Does George Latimer want to unseat Jamaal Bowman? Could he?

The Westchester County executive said he’s been fielding calls about a primary against the progressive member of “the Squad.” Experts weigh in on what that race would look like.

Rep. Jamaal Bowman, left, and Westchester County Executive George Latimer, right

Rep. Jamaal Bowman, left, and Westchester County Executive George Latimer, right Anna Moneymaker/Getty Images; Don Pollard/Office of Gov. Kathy Hochul

Democrats aren’t just targeting Republicans in Congress next year – Westchester County Executive George Latimer has reportedly been approached about primarying Rep. Jamaal Bowman in the 16th Congressional District. The move to unseat the popular incumbent in the safely blue district raised immediate eyebrows among political observers. But if he chose to run, Latimer could give Bowman a serious challenge – especially as Bowman faces headwinds on the issue of Israel.

Latimer told News12 that he is “thinking about the advice I have been given and will have more to come.” He didn’t immediately respond to a request for further comment from City & State, so the prospect of whether he would actually run remains murky. Latimer just won reelection to his second term as Westchester County executive in 2021, but will be term-limited out of office in 2025.

Latimer has a long track record of successful campaigns – prior to his countywide position, he served in both the state Senate and Assembly for over two decades. Before that, he was elected to the Westchester County Board of Legislators after a short amount of time as a member of the Rye City Council. “George Latimer is a tenacious campaigner with strong retail appeal, and Rep. Bowman is generally to the left of his voters,” Republican consultant William O’Reilly said. “I think County Executive Latimer would have a solid shot at winning that primary."

A prominent member of “the Squad” of progressive Congress members that includes Rep. Alexandria Ocasio-Cortez, Bowman has consistently positioned himself as one of the most left-wing members of the House. In his first election in 2018, he had the endorsement of the Democratic Socialists of America, although he lost their support for his 2022 race after he voted in favor of sending increased military funding to Israel.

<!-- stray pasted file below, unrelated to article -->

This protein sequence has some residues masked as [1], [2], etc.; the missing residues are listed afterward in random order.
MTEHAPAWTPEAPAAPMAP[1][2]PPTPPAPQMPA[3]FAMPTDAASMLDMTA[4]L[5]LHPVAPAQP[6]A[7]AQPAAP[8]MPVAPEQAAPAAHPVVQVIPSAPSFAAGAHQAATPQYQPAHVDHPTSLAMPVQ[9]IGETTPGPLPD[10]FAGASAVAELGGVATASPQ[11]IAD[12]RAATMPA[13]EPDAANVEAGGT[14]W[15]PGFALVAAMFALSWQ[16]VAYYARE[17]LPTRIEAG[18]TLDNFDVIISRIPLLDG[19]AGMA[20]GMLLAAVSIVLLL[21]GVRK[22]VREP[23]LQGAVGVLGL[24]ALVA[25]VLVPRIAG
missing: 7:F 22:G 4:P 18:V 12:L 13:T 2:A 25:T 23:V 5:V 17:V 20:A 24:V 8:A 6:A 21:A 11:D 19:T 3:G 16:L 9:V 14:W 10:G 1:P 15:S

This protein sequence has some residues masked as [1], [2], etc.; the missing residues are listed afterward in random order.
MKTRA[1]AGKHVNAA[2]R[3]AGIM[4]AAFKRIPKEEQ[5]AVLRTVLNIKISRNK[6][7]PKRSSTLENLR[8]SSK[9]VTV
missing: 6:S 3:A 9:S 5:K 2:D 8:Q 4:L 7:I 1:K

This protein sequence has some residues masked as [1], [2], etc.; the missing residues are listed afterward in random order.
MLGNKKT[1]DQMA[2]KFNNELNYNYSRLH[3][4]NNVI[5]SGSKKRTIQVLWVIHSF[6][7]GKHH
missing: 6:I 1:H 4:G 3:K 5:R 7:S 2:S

Latimer, on the other hand, is comparatively more moderate, even as he touts Westchester as reliably Democratic at a time when Republicans have gained ground in nearby suburbs in the Hudson Valley and Long Island. “If he runs, I think he runs way right of Bowman (obviously) and runs on crime,” Democratic consultant Lupe Todd-Medina said in a text message. “The district is tough because it has (New York City) residents and Westchester (suburban) residents. It’s not like (Rep. Alexandria Ocasio-Cortez) where she straddles two boroughs.”

Latimer’s plentiful government experience also can’t be ignored. Darren Rigger, partner at the fundraising and public affairs firm Dynamic SRG, asserted voters in recent years have attempted to give a chance to “professional protester” candidates but have now realized that electing candidates with robust political experiences – similar to that of Latimer – will mean better results. “What I heard a lot of people say is Jamal Bowman does performative politics – it's the person who flips over a table in the back of a room or wears a T-shirt and leads a protest. There's no evidence of doing the legislation and passing bills,” Rigger said. “The community is thirsty for someone with an actual record of accomplishment.”